Originally Published In The Seattle Times, January 1, 1911, Page S1.

The wrestling trust seems to be on the way to busting. In Chicago, the garden of roses for all the wrestling gents, the fans are beginning to see that they have been made fools of in paying their good money to see all those prearranged contests.

Some entertaining facts have been divulged in the negotiations for a match between Mahmout, the Turk, and Zybysko, the Pole, and the most interesting is the fact that in the last three years there have been but three matches in Chicago that were on the square.

One was the Hackenschmidt-Gotch match, which as an exhibition was the worst ever seen. But it was honest. Another with a taste of squareness was the Mahmout-Americus contest, on fall of which was on the level. The other square bout is not exactly known.

The information comes with the declaration of Mahmout, the Turk that he is going to reform; that he won’t stand for fixings any more; that he is going to wrestle honestly or not at all.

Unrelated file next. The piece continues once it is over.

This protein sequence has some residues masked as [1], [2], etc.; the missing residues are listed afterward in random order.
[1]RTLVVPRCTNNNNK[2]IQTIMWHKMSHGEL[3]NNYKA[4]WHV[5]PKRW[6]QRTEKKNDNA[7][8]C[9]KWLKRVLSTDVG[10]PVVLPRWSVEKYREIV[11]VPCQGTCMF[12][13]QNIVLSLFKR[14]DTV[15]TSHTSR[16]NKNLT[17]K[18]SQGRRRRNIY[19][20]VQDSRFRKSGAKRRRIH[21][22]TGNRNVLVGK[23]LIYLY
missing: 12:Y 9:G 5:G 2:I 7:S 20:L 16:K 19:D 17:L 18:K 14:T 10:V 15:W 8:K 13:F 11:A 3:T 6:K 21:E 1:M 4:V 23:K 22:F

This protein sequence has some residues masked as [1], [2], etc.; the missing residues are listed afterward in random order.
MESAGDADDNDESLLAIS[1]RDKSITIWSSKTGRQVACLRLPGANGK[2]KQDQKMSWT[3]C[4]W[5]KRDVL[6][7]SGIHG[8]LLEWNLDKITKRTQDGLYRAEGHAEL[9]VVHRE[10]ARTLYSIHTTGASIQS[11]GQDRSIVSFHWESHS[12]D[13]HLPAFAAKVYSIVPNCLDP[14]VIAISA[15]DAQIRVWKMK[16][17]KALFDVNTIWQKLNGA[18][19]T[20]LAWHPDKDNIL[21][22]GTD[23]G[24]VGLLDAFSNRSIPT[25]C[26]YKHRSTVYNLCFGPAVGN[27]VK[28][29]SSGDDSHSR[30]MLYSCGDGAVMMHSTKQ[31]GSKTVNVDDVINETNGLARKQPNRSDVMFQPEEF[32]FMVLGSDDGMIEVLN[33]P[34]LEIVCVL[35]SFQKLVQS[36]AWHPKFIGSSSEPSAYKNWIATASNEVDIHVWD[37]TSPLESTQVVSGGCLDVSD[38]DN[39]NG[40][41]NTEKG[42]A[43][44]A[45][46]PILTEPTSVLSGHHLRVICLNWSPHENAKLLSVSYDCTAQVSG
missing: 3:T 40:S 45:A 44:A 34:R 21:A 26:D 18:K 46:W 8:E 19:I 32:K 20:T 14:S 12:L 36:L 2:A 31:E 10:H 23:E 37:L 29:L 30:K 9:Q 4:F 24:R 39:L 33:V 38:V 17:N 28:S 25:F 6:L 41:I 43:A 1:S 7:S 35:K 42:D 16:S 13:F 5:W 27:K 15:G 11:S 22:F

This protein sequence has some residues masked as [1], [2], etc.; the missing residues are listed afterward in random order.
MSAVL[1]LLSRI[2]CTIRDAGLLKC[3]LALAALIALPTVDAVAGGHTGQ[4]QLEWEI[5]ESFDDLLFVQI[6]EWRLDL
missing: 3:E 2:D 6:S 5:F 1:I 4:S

In a square match it is proposed that Mahmout should throw Zybyszko twice in one hour for a real purse and real side bet, the best man win. And yet Zybyszko, in his exploitation by the wrestling trust, beat the Turk.

With the three square matches in the last three years Chicago is more favored than most cities that might be mentioned, one of which is not very far from the soldiers’ and sailors’ monument.

It is safe to say that 99 per cent of all wrestling matches where an admission fee is charged and where professionals take part have been prearranged before the men shake hands. Many have even trained together – those that made any show of training. The hitting and biting in the matches, the kicking, the calling of foul, vulgar names, the threats, the falls from the stage, the challenges from the audiences – all those things are the little jokers used to stir up the maddened crowd. It does little harm and it makes the game “good,” say the wrestlers.

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